Tobi Lutke on succeeding in an Amazon world

Amazon will never win all of online shopping, “even in Bezos’s wildest dreams,” Lutke said. The Seattle-based web retailer will exist for everything people need on a regular basis, like food, toilet paper and batteries, but for the stuff they desire rather than need, most people still want to shop, whether it’s in physical or online boutiques.

This is an interesting view of Amazon’s positioning in online retail, and the gap that it leaves for independents (and Shopify).

As for Facebook and Google, Shopify could be an e-commerce appendage that helps these companies keep a foothold in the space even as Amazon rolls on. Shopify has been building the operating system for independent merchants to sell online for years, and even if Instagram were to get over its hesitance to turn itself into an online mall, Shopify would still theoretically be powering all the boring, difficult stuff that comes with selling, like order tracking and logistics, Lutke said.

This is quite ambitious, and a bit too hopeful. Lutke has correctly identified the opportunity for Facebook and Google. However, his belief in F/G turning to Shopify, instead of enabling the independent merchants directly seems tenuous.

There may be an opportunity with Facebook, but Google has quietly been pursuing shopping, money, and commerce related products for a long time. Google does lack capabilities in order tracking and logistics, that it could offer merchants. But these aren’t capabilities that Google, or the merchants, couldn’t buy from other third parties. Logistics-as-a-service isn’t a category lacking in providers.

Irrespective of my qualms, I really like the thinking that Lutke has presented here. His view of the opportunity space, him using Amazon’s dominance into a selling point for Shopify both display the clarity of his mental model. I love that in a (not-anymore) startup CEO, all the more in one from a core developer background.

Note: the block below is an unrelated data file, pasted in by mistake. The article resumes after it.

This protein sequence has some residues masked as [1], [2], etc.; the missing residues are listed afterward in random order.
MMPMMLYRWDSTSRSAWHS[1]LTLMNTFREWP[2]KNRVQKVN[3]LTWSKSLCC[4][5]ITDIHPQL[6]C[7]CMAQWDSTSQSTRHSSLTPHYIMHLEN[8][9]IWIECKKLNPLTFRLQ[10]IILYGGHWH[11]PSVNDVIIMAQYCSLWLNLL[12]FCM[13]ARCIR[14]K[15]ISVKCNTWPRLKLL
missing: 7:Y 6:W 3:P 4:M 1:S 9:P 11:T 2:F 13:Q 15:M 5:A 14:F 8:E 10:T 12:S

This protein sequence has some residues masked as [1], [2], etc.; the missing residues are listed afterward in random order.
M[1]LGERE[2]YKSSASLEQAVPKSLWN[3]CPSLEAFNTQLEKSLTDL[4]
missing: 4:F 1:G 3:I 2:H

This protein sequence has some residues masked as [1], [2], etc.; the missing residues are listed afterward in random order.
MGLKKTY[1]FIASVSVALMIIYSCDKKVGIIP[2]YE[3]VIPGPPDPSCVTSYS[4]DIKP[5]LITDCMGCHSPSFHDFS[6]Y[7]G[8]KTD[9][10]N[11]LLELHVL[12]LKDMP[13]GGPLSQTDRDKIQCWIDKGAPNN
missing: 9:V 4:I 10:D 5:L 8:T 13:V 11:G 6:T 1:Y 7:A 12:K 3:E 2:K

Twitter’s product innovation hurdle

 

Since its founding, Twitter has made a religion of listening to users. After all, they came up with some of the company’s best ideas — including the hashtag, reply and retweet. After the flow of good ideas from users stopped, Twitter was hard-pressed to come up with its own.

Bloomberg: Why Twitter Can’t Pull the Trigger on New Products

Continue reading Twitter’s product innovation hurdle

Product-market strategy & politics

“Dockless bike shares have found a niche where they don’t have powerful enemies,”

Uber for bikes: how ‘dockless’ cycles flooded China – and are heading overseas, April 24, 2017 at 10:13AM

The only people who seem to be upset by the new share bikes, however, are illegal motorbike taxi drivers – who are missing out on business from metro stations late at night – and security guards, who don’t like mess on the pavement outside their buildings. There is friction, but the groups that are upset aren’t powerful enough. So the government doesn’t care.

Anger lessons – from boxing & politics

My anger happens in bursts, but I do not exist only as an angry person. And maybe it’s because of the world I grew up in, where anger and strategy had to be balanced.

In South Africa, we had many struggle leaders who were angry, but you had to learn when to let that anger come out. These are the things that I’ve learned from some of the greatest leaders, just reading their autobiographies and their stories.

I also learned this when I used to box. I didn’t box professionally, but as a boxer you have to learn to calm down.

Trevor Noah Has a Lot to Say – Freakonomics, February 23, 2017 at 04:02 PM

Uber’s valuation – company v/s market

Its valuation is that high despite the fact that it’s not profitable, and despite the fact that it has little protection from competitors baked into what it is and does.

Uber’s valuation, in other words, is a reflection of the global marketplace and not a reflection of Uber’s own durability as a company.

What Happens If Uber Fails?, March 23, 2017 at 03:00AM